North Vancouver couple Christina Yau and John Syslak were used to getting special attention every time they crossed the Canada-U.S. border in the custom travel van they built for themselves more than 10 years ago.
Border agents almost always pulled them aside to take a closer look. It didn’t, however, have anything to do with the people in the van or any fresh produce they may have been taking across the border. It’s just that the border guards couldn’t help themselves from taking a moment to have a look inside that sweet, sweet van. One border guard in particular was blown away by the custom van, which the couple called Casablanca.
“I see a lot of RVs, I see a lot of buses and things – I have never seen anything like this,” Yau recalls the guard telling them.
“You guys should start a company doing this.”
That one comment may not have been the exact moment that launched Nomad Vanz, but it was a big one in a series of events that set Yau and Syslak on their current course, which now has them making some of the most coveted custom vans in the world.
It all started with the couple’s decision to build Casablanca so that they could get off the grid.
“We’ve always been active in the outdoors and we wanted a vehicle that we could travel out of and also carry all our gear,” says Yau. “We really designed the van for travelling with sports gear, from windsurfing to skiing to mountain biking and road biking. We travelled all over with it.”
Everywhere they went, people raved about how cool Casablanca was. An employment change for Yau led them to take some time off and see the world. The couple carried their van passion with them, first to Australia and then Europe, purchasing smaller vans in each location to get off the grid and explore uncharted territories. This served as a van education for them, as they took what they learned from all those excursions and brought it home to North Vancouver where Nomad Vanz was born. The basic concept is that customers buy a bare bones Mercedes Sprinter van and bring it to the folks at Nomad, who in their North Vancouver shop do a complete overhaul inside and out, tailoring the vehicle to the client’s wildest desires.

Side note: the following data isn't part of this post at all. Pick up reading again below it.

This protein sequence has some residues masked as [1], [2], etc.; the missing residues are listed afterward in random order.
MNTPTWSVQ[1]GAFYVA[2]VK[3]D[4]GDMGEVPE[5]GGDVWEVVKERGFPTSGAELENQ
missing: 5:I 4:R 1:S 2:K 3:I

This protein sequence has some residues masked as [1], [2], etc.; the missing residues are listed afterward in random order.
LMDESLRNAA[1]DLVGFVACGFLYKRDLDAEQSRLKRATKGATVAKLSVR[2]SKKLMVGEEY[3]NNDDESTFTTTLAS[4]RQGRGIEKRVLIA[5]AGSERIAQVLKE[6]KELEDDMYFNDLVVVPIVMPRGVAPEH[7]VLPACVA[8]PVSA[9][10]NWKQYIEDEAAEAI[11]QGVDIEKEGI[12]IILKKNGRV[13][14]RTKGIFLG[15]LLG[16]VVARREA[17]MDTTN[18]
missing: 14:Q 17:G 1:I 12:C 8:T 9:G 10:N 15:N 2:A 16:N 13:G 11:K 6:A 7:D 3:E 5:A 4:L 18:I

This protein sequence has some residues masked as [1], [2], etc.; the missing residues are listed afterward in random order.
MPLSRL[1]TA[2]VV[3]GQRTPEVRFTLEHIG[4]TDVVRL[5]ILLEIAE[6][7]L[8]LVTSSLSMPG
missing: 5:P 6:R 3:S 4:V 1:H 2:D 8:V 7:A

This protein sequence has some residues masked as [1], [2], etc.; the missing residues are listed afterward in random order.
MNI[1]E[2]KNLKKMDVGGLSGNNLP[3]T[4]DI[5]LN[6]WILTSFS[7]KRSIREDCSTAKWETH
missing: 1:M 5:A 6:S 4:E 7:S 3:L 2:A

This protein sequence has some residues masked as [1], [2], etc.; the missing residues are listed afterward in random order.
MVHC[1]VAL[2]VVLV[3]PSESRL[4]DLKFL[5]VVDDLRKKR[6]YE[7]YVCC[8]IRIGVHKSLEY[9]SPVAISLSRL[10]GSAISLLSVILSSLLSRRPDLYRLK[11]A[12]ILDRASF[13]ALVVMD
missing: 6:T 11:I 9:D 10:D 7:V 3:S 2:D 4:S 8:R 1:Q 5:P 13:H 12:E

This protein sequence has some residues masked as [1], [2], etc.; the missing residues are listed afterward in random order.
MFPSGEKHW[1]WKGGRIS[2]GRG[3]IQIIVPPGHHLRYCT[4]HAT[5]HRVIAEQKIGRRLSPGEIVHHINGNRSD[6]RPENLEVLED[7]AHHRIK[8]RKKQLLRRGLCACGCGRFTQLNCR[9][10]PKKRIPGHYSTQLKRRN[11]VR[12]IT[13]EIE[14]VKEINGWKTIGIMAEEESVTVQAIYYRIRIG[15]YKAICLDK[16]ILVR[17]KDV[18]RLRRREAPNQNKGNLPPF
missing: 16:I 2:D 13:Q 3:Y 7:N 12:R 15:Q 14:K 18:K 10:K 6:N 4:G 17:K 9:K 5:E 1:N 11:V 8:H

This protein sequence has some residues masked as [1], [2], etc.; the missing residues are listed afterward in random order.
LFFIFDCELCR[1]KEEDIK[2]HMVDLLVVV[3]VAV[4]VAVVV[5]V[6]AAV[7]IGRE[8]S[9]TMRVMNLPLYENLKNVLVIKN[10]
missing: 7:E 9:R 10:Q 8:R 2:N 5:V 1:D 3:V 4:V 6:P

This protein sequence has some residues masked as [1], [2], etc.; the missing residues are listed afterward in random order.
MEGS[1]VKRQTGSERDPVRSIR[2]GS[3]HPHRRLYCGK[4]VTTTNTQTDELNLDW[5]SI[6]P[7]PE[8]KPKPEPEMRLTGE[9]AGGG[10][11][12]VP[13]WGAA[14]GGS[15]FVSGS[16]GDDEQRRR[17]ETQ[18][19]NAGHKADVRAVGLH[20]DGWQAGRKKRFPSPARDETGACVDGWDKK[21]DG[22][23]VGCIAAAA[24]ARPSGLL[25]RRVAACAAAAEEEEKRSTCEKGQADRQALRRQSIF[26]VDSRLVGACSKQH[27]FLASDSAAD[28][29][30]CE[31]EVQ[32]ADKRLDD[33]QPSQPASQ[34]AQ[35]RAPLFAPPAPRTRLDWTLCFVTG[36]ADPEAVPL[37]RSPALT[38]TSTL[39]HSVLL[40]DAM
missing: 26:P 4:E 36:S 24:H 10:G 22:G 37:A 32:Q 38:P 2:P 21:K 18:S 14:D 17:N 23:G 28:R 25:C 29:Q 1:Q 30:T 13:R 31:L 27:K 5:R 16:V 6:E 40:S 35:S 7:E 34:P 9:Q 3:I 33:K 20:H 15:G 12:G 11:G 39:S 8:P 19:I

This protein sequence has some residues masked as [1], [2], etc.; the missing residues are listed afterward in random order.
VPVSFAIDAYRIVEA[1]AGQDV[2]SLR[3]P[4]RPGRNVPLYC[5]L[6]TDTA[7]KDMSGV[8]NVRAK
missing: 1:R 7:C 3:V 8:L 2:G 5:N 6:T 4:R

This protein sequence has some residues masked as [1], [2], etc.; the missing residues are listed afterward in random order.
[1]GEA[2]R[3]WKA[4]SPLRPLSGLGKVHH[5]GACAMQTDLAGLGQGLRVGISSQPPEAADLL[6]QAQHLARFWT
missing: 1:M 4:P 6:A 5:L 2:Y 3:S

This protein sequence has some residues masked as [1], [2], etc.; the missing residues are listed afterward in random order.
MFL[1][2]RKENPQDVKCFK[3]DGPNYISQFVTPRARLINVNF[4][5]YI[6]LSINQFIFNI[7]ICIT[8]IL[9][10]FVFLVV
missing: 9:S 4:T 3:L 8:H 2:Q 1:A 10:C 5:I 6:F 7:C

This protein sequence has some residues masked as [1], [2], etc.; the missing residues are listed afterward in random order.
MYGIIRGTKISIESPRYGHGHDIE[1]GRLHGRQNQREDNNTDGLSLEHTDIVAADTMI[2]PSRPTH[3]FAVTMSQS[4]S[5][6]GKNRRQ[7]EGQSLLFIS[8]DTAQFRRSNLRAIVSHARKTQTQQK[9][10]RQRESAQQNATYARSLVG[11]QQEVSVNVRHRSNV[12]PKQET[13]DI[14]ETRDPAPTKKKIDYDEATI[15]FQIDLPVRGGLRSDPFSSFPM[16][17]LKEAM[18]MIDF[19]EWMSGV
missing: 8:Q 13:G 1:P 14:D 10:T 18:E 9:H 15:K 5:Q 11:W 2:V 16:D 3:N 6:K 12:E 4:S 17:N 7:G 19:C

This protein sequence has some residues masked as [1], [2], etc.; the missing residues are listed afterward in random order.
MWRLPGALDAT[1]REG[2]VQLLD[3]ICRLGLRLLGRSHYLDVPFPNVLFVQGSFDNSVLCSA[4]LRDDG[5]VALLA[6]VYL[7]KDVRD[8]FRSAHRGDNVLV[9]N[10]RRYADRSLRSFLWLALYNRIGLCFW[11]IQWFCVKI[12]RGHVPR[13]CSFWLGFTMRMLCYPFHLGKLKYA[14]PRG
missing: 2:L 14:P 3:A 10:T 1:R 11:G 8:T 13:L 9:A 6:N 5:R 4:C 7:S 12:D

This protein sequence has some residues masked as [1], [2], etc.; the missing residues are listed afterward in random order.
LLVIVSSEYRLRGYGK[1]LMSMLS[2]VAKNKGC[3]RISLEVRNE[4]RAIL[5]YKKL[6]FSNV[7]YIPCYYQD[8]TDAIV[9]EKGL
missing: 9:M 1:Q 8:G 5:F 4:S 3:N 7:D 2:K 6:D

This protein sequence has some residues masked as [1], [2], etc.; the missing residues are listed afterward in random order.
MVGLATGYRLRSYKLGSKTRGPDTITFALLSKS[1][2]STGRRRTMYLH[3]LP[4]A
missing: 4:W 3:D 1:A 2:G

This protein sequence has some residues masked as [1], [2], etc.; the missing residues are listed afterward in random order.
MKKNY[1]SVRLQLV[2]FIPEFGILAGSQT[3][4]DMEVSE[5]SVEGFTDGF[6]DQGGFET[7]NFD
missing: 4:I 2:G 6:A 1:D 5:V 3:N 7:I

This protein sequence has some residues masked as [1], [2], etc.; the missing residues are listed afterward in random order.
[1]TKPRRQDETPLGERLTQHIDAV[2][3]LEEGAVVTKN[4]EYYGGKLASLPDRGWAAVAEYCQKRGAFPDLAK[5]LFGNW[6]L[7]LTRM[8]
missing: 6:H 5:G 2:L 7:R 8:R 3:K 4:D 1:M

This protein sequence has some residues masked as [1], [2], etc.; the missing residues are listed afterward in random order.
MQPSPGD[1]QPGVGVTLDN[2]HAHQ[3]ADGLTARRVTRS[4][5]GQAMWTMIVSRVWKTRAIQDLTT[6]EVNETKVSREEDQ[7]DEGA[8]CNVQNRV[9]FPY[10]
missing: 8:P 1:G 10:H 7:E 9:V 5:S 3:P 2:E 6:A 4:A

“They all start as an empty box,” says Yau.
“We customize everything you see. All the interior, all the electrical and mechanical, all the exterior accessories, any modifications, any suspension upgrades – we do all of that.”
The company now employs approximately 10 people, who work through approximately 20 full conversions per year with several more partial conversions as well.
“We are 100 per cent custom,” says Yau. “It’s kind of like building your dream house. We build people’s dream vans. … Our esthetics and our looks are different than other van builders in that I like modern esthetics and we like bright colours. A lot of our clients come to us because of our esthetics.”
It’s not just shiny objects and bright colours, though – there’s also a lot of world-leading technology going into these vans. The latest showpiece for Nomad is called Yabba Dabba Doo, built on the latest Sprinter van platform and unveiled last month at the Overland Expo in Flagstaff, Arizona.
The van features a fully integrated control centre that links all systems to a Bluetooth-enabled touchpad. There’s an industry-first counter-mounted freezer, a unique draw-bridge bed that maximizes space, as well as Nomad’s nifty rain closet, a shower located just inside the van’s side door that allows water to flow down through a rain pad in the floor.
Nomad also makes use of a commercial aluminum fuel tank which essentially doubles the vehicle’s range. One tank of gas can potentially take the van more than 1,200 kilometres. That freedom to get way off the grid is what makes overlanding, as it’s called, so appealing, says Yau. She and Syslak recently completed a three-day adventure tour that took them from the rim of the Grand Canyon in the deserts of Arizona up into the mountains, where they comfortably drove through sleet and whiteout snow.
“To just be in very remote areas but have everything with you – unless you experience it, you don’t get it until you actually try that,” says Yau.
“You’ve got your bed, you’ve got your fridge, you’ve got your seat, you’ve got your hot water and cold water and you have all your food cooked up, but you’re in a remote area – that is the moment that everybody gets when they realize the freedom they have when they go in a van.”